Volkswagen shareholders question bonuses in wake of US diesel deal
* VW admits criminal offences, to pay $4.3bn in US fines
* VW admits 40 staff destroyed documents to conceal cheating
* Investor wants more independent directors, bonus clawbacks
* US attorney general still pursuing more VW executives
Volkswagen investors demanded reforms and questioned executive bonuses after the car maker admitted to criminal offences in rigging US emissions tests.
The German company agreed to pay $4.3bn in civil and criminal fines in a settlement with the US Department of Justice (DoJ) on Wednesday, the largest ever US penalty levied on an automaker.
Volkswagen (VW) admitted about 40 employees at its VW and Audi brands deleted thousands of documents in an effort to hide from US authorities the systematic use of so-called defeat devices to rig diesel emissions tests, a scale of wrongdoing that led some investors to call for deep reforms.
"For senior management to receive any bonuses in 2017, we would now expect VW to deliver a dramatic improvement in profits," said Ben Walker, partner at activist hedge fund TCI, which last year publicly criticised "corporate excess on an epic scale" at the carmaker
"€17bn of EBIT (earnings before interest and tax) should be the minimum amount for any bonus to be received by executive management. Below that, zero bonus," he wrote in an email, noting VW's admissions of guilt in the DoJ settlement did not extend to any board-level managers.
VW has forecast an operating margin of 5-6pc on expected sales of around €213bn for 2016, implying EBIT of around €10.6-12.8bn.
It has set aside more than €18bn to cover the cost of the diesel scandal, a figure it is expected to raise in light of the DoJ deal.
Moody's credit-rating agency said the deal could raise its provisions expectation of €21.2bn by around €1bn, but welcomed the removal of uncertainties.
"The settlement agreement ... should also help VW and VW's management to refocus its efforts into the development of its operations, and therefore is a positive partially balancing the need to increase its provision," it wrote.
VW still faces lawsuits from about 20 US states and from U.S. investors, and will spend years buying back or fixing nearly 580,000 polluting U.S. vehicles. It also faces claims from investors and customers in Europe and Asia, after it admitted in September 2015 that up to 11 million vehicles worldwide could have defeat device software installed.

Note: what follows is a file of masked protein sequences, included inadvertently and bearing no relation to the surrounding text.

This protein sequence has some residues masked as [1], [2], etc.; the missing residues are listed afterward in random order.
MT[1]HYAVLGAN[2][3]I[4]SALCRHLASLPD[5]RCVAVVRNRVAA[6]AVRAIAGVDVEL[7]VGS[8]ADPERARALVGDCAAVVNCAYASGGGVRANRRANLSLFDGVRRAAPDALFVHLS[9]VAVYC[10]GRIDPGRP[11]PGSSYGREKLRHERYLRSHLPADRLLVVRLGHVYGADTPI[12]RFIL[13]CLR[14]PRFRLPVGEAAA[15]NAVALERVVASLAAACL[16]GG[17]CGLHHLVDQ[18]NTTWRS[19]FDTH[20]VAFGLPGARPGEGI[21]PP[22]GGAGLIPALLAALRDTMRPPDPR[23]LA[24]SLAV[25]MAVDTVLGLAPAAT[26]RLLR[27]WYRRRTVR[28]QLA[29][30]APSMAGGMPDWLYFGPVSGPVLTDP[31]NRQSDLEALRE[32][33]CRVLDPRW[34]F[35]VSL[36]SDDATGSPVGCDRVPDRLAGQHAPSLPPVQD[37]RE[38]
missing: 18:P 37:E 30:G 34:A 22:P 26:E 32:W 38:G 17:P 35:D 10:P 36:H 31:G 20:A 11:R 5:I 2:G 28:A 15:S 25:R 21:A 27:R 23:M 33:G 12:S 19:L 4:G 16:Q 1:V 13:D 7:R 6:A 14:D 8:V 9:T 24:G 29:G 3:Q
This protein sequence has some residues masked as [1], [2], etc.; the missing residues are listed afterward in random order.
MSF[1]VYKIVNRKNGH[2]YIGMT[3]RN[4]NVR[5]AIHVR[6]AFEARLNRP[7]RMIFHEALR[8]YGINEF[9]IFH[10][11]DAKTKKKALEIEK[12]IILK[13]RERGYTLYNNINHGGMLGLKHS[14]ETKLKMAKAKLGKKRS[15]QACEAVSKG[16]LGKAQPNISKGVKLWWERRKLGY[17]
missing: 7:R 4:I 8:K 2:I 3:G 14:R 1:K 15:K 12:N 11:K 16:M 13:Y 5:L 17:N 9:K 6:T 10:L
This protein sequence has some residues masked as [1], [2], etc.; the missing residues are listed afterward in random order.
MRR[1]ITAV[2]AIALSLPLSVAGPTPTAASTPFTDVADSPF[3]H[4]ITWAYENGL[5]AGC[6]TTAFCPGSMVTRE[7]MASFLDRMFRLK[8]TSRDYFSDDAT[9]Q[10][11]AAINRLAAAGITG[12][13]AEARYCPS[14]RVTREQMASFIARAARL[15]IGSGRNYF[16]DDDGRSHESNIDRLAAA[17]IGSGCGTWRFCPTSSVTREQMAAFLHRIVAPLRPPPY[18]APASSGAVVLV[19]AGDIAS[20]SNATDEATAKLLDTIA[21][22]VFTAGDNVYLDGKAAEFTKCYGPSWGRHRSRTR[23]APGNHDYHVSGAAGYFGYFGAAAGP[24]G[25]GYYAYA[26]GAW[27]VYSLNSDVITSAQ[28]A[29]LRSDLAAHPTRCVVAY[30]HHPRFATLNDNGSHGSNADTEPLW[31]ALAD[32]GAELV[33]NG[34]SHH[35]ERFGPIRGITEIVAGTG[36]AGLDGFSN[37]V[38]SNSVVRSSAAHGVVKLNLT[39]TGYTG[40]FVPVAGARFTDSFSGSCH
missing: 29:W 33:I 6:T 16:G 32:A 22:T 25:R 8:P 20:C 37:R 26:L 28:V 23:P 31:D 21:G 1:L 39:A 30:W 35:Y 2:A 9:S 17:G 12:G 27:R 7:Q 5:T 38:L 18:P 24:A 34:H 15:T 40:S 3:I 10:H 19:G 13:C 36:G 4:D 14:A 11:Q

"What is most disturbing... is the pattern of deception, both in developing and perfecting the defeat devices, as well as deliberately obstructing the subsequent investigation," said Annie Bersagel, an adviser for responsible investments at Norwegian Mutual Insurance company Kommunal Landspensjonskasse (KLP). KLP and KLP mutual funds have small investments in both VW equities and fixed income products.
"Going forward we would like to see more truly independent directors. This may change governance at the company where we see some issues, for example the awarding of large bonuses to current and former managers. We would like to see a clawback provision relating to violations."
Ingo Speich, a fund manager at Union Investment which holds about 0.6pc of VW preference shares, said on Wednesday the company needed to "put everything on the table" about its wrongdoing to regain the trust of investors.
For 2015, the year the scandal was uncovered, VW agreed to pay 12 current and former members of the management board at total of €63.2m in fixed and flexible remuneration. It said board members would have 30pc of their variable bonus withheld if the share price remained below 140 euros.
VW shares are currently trading at 149.85 euros, around 7pc below pre-scandal levels.
In total, six current and former VW managers have been indicted, including Heinz-Jakob Neusser, former head of development for the VW brand. Five of them are in Germany and it is unclear if they will come to the United States to face charges since Germany typically does not extradite its citizens.
While senior managers, none of them are - or were - members of VW's management board.
At a press conference in Washington, U.S. attorney general Loretta E. Lynch said U.S. authorities would continue to pursue those responsible for emissions cheating.
"This announcement does not mean that our investigation is complete ... We will continue to pursue the individuals responsible for orchestrating this damaging conspiracy," Lynch said.
The indictment said the six managers engaged in a 10-year conspiracy to cheat U.S. emissions tests and then cover up excessive emissions even as regulators questioned irregularities.
VW Chief Executive Matthias Mueller said in a statement the company "deeply regrets the behaviour that gave rise to the diesel crisis" and vowed to continue changes in how the company operates.